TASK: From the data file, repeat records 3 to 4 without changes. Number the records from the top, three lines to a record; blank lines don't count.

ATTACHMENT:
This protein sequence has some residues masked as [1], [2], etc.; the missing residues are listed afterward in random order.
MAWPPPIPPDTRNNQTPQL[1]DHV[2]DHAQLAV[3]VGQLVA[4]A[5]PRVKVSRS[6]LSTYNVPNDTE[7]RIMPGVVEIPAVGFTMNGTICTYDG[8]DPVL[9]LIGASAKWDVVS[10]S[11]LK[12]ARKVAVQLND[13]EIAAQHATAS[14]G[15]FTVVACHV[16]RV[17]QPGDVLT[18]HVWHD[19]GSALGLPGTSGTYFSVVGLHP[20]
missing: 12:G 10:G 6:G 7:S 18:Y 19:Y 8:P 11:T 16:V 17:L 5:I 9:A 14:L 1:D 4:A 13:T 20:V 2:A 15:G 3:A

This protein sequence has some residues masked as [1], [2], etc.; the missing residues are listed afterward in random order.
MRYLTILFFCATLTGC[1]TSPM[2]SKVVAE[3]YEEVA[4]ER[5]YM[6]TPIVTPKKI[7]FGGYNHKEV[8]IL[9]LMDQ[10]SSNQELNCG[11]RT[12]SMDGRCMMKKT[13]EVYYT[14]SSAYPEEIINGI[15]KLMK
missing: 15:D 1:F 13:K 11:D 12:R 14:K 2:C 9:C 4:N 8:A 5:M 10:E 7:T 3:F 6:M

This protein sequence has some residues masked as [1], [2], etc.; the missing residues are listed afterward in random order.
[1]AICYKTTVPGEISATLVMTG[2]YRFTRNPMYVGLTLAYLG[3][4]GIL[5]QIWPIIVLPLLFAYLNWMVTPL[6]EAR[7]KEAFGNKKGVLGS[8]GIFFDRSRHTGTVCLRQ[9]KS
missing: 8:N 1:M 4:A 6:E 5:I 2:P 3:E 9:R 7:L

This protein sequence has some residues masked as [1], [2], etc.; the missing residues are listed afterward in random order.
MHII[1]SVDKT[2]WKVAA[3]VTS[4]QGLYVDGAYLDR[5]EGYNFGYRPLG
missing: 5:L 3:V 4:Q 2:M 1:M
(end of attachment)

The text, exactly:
This protein sequence has some residues masked as [1], [2], etc.; the missing residues are listed afterward in random order.
[1]AICYKTTVPGEISATLVMTG[2]YRFTRNPMYVGLTLAYLG[3][4]GIL[5]QIWPIIVLPLLFAYLNWMVTPL[6]EAR[7]KEAFGNKKGVLGS[8]GIFFDRSRHTGTVCLRQ[9]KS
missing: 8:N 1:M 4:A 6:E 5:I 2:P 3:E 9:R 7:L

This protein sequence has some residues masked as [1], [2], etc.; the missing residues are listed afterward in random order.
MHII[1]SVDKT[2]WKVAA[3]VTS[4]QGLYVDGAYLDR[5]EGYNFGYRPLG
missing: 5:L 3:V 4:Q 2:M 1:M